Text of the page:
Agility is not yet ready to provide pricing information for Digit, but we’re told that it will cost less than $250,000 per unit. Even at that price, if Digit is able to achieve Agility’s goal of minimum 20,000 working hours (five years of two shifts of work per day), that brings the hourly rate of the robot to $12.50. A service contract would likely add a few dollars per hour to that. “You compare that against human labor doing the same task,” Shelton says, “and as long as it’s apples to apples in terms of the rate that the robot is working versus the rate that the human is working, you can decide whether it makes more sense to have the person or the robot.”
Agility’s robot won’t be able to match the general capability of a human, but that’s not the company’s goal. “Digit won’t be doing everything that a person can do,” says Hurst. “It’ll just be doing that one process-automated task,” like moving empty totes. In these tasks, Digit is able to keep up with (and in fact slightly exceed) the speed of the average human worker, when you consider that the robot doesn’t have to accommodate the needs of a frail human body.
Amazon’s experiments with warehouse robots
The first company to put Digit to the test is Amazon. In 2022, Amazon invested in Agility as part of its Industrial Innovation Fund, and late last year Amazon started testing Digit at its robotics research and development site near Seattle, Wash. Digit will not be lonely at Amazon—the company currently has more than 750,000 robots deployed across its warehouses, including legacy systems that operate in closed-off areas as well as more modern robots that have the necessary autonomy to work more collaboratively with people. These newer robots include autonomous mobile robotic bases like Proteus, which can move carts around warehouses, as well as stationary robot arms like Sparrow and Cardinal, which can handle inventory or customer orders in structured environments. But a robot with legs will be something new.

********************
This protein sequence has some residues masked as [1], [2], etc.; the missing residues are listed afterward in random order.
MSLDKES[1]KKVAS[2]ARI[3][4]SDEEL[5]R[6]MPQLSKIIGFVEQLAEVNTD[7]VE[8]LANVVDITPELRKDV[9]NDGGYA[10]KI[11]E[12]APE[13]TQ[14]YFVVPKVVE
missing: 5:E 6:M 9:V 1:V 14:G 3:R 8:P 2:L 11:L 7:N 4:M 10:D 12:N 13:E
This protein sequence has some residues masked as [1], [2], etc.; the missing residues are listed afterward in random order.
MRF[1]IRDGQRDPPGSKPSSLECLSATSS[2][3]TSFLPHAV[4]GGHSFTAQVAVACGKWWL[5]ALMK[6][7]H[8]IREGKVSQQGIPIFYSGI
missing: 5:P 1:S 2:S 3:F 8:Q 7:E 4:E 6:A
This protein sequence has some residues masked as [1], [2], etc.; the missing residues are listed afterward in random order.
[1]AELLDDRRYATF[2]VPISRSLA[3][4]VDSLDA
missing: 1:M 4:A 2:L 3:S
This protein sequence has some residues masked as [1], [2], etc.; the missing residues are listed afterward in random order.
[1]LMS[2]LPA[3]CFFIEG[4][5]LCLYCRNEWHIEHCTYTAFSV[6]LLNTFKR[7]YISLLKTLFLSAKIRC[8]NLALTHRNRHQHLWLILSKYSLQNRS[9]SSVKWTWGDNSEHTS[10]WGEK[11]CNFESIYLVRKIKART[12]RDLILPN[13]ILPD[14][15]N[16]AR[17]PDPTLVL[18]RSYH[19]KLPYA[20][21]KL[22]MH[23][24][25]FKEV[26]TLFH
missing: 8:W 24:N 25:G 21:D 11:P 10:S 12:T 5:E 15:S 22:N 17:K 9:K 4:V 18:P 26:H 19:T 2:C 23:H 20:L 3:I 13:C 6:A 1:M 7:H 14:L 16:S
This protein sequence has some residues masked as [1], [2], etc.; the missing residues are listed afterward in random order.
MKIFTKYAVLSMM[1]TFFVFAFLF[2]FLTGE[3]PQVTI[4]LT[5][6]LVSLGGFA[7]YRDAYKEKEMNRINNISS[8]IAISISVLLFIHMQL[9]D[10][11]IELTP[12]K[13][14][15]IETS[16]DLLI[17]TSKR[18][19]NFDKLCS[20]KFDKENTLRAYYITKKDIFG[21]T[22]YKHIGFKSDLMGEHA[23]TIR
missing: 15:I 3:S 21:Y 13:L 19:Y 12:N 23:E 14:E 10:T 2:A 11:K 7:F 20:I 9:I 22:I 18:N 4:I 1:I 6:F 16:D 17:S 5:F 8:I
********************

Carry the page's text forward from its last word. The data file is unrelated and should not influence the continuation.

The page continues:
“What’s interesting about Digit is because of its bipedal nature, it can fit in spaces a little bit differently,” says Emily Vetterick, director of engineering at Amazon Global Robotics, who is overseeing Digit’s testing. “We’re excited to be at this point with Digit where we can start testing it, because we’re going to learn where the technology makes sense.”
Where two legs make sense has been an ongoing question in robotics for decades. Obviously, in a world designed primarily for humans, a robot with a humanoid form factor would be ideal. But balancing dynamically on two legs is still difficult for robots, especially when those robots are carrying heavy objects and are expected to work at a human pace for tens of thousands of hours. When is it worthwhile to use a bipedal robot instead of something simpler?
“The people doing these jobs are basically doing robotic jobs.”—Jonathan Hurst, Agility Robotics
“The use case for Digit that I’m really excited about is empty tote recycling,” Vetterick says. “We already automate this task in a lot of our warehouses with a conveyor, a very traditional automation solution, and we wouldn’t want a robot in a place where a conveyor works. But a conveyor has a specific footprint, and it’s conducive to certain types of spaces. When we start to get away from those spaces, that’s where robots start to have a functional need to exist.”
The need for a robot doesn’t always translate into the need for a robot with legs, however, and a company like Amazon has the resources to build its warehouses to support whatever form of robotics or automation it needs. Its newer warehouses are indeed built that way, with flat floors, wide aisles, and other environmental considerations that are particularly friendly to robots with wheels.